1. Hi Doug, great to hear you’ve tried similar experiments.

      Do you move the tripod, or just point the camera in different directions? Just thinking the latter might extend the challenge even further!

      1. I move the tripod around, but within limits because it is almost always a tabletop tripod. Your thought of keeping the tripod stationary and pointing it in different directions has me thinking about possibly trying an indoor panorama – I’ve shot a couple outdoors and stitched them with Affinity Photo with good results.

      2. Yeh that would be interesting. I’ve had cameras that are good enough at those kind of shots (ie you pan around, without stitching multiple images together afterwards), but what I’ve always found afterwards is that the image viewed even on a decent computer screen is too small if you have it so you can see the full width on screen at once. Then if you zoom in, you lose the effect and drama of the sweeping panorama. I think these kind of shots probably come into there as prints perhaps a foot high and four or five feet wide… Have you made many/any prints of panoramic shots?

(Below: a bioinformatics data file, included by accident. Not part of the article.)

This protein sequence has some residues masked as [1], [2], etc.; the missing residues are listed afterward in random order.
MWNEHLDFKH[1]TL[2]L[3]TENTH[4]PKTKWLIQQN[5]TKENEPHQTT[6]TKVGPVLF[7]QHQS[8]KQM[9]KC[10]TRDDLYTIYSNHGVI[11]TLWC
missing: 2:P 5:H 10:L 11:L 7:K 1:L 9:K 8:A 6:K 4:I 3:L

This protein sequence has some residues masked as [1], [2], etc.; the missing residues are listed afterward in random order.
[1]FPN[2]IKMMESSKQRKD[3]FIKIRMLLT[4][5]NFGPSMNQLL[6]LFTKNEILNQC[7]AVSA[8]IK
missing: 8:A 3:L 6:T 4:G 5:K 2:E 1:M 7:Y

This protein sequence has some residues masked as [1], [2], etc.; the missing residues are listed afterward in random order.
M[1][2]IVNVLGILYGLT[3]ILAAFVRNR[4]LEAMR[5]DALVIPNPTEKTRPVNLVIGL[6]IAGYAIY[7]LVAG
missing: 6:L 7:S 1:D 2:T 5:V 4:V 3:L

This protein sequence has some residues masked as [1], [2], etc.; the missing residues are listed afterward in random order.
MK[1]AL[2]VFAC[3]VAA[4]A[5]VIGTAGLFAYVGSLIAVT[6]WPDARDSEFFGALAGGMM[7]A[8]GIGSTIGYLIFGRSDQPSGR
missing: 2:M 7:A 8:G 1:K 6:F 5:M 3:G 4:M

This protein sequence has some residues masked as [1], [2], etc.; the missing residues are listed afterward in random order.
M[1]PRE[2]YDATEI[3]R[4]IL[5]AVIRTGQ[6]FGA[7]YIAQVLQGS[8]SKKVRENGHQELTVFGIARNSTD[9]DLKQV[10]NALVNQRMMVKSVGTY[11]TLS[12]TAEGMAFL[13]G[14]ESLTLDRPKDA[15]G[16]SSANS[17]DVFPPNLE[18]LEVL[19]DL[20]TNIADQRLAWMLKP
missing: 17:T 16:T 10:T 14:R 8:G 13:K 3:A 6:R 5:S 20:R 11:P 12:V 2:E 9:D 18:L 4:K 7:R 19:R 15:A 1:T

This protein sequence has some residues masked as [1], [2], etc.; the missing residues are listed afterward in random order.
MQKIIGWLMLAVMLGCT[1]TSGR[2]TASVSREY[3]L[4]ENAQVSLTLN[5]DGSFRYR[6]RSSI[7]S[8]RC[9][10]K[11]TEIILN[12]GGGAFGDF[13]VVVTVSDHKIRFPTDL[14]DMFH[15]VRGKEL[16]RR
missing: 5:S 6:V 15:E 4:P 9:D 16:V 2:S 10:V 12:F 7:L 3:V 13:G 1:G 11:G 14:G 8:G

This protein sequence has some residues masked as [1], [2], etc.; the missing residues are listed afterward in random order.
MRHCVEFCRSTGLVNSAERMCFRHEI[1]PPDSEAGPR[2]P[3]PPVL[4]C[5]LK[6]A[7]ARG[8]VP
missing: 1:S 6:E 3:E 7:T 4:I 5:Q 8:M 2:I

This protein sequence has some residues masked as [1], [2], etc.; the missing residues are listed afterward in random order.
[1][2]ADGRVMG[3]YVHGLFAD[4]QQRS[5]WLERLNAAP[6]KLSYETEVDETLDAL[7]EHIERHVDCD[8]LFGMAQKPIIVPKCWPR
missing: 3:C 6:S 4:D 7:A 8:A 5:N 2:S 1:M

3. I haven’t made any proper panoramic prints but I have printed and framed several sets of panoramic images to be displayed as diptychs or triptychs. I’ve yet to try a quad.

      4. Oh yes I hadn’t really thought about that. But you’ve reminded me, I have tried a few with an Olympus Pen half frame camera I had, which was fun. It was when I had a scanner, so I just took two or three photos consecutively, then scanned the sequence as one image, rather than individually.

    1. Glad you like it Rob, come back after and let us know how it went.